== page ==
A long time ago, around the time of China’s Qing Dynasty, it was said that the emperor, a rather young man by the name of Shunzhi, grew weary of spending all his days and nights cooped up in the palace.

ShunzhiHe resolved to travel throughout his kingdom, exploring all that he ruled over.  So as to not draw too much attention, and unnecessary danger that would entail, to himself Shunzhi decided that it would be wise to take the journey in disguise.  And so he, and a handful of his most trusted advisers, set off to become a part of their country.

One day, young Shunzhi came to a small village with little more than one main thoroughfare and a few shops where the essentials could be purchased.   Thirsty, he inquired to a passerby as to where the local teahouse could be found (tea, after all, was one of the essentials).  The young lady pointed to a colorful doorway just behind them and the troop shuffled in.

After being seated, Shunzhi became captivated by the table next to them, where a man was talking, laughing and gesturing emphatically, all while gracefully  pouring out tea to even the farthest corners of his table.  Shunzhi was so impressed by this display of dexterity that he, for the first time in his life, decided that he would serve the tea to his servants.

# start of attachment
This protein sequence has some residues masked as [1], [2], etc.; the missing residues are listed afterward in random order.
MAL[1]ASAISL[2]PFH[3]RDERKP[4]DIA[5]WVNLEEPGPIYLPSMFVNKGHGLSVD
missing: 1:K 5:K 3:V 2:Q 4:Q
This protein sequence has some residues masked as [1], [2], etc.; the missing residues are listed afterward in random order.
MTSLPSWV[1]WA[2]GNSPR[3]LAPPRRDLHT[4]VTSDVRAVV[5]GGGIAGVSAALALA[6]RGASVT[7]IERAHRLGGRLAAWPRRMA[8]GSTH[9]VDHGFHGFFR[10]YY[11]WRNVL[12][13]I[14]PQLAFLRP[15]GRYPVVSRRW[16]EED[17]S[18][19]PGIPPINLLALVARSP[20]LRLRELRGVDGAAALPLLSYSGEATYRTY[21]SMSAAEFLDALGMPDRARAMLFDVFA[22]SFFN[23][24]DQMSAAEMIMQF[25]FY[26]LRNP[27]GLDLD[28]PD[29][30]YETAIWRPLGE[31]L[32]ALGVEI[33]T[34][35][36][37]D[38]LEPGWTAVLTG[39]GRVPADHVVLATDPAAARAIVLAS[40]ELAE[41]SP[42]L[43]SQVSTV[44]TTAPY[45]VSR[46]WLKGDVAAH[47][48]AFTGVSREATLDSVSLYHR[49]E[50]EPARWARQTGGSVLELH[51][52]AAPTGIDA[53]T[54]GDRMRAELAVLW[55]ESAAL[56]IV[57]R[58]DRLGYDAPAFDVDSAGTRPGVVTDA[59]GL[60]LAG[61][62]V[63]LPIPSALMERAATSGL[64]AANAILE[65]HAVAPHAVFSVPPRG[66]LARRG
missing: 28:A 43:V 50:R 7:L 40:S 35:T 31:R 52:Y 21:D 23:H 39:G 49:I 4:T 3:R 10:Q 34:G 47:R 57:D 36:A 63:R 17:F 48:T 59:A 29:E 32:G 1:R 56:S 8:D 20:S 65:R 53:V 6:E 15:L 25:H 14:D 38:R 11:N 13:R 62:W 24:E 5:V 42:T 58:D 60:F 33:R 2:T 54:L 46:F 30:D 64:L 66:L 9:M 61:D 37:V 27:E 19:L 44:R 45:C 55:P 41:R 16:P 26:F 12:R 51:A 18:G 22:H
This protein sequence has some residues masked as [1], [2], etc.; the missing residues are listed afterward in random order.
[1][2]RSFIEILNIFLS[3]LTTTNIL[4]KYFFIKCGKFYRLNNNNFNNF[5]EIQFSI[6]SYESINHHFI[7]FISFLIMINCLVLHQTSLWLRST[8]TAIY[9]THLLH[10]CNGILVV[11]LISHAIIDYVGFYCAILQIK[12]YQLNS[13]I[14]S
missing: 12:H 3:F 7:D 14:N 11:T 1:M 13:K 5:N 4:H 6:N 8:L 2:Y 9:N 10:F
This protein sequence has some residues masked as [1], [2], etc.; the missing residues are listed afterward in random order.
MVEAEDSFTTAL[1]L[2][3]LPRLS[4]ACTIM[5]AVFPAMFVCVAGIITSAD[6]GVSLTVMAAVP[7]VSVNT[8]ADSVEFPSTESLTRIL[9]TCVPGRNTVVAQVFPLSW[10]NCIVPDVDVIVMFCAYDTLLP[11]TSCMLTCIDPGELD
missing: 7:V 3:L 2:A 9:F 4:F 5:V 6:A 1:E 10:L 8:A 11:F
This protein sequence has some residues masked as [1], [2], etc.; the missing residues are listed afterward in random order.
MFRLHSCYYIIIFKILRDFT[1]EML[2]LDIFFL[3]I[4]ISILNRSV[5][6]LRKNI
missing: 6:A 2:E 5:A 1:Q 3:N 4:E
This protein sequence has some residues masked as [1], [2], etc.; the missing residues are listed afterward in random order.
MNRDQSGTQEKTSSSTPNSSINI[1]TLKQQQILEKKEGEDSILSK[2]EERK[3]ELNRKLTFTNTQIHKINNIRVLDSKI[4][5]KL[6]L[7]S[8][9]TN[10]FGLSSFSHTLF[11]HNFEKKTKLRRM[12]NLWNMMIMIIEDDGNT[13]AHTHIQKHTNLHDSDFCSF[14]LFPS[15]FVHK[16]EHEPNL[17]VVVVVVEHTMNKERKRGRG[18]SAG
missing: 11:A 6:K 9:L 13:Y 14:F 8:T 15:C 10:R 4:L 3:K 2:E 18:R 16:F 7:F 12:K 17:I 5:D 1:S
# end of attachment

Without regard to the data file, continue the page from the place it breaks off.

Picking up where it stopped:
As would probably be expected, this turned out to be quite a messy decision on the Emperor’s part.  The young man immediately went to pour the tea in the teacup of his adviser on the opposite end of the table – further than his arm could reach.  these 3Put simply, most of the tea ended up embarrassingly short of his target.   When the pot was emptied, the tea that actually made it into teacups was filled to the brim and dripping down the sides.

It was clear that the young lord needed practice.

However, since the advisers knew his true identity, they had to adhere to the custom of showing acknowledgment to the Emperor by bowing.   This would immediately give away Shunzhi’s charade, so he was forced to devise a plan.

He ordered his servants to, instead of bowing, tap their three middle fingers (the two outside fingers representing prostrate arms and the other the bowed head) in front of the cup.  That way, even those across the table could acknowledge that their cup was full and the young ruler had successfully poured.

As the legend of Shunzhi’s travels grew, it became a common practice to tap your three fingers on the table after receiving a cup of tea – just in case the pourer was the Emperor in disguise.

So the next time you sit down at a Chinese restaurant or are the guest at a Chinese gathering, be sure to honor your tea pourer with this simple gesture of thanks – you never know who they could be!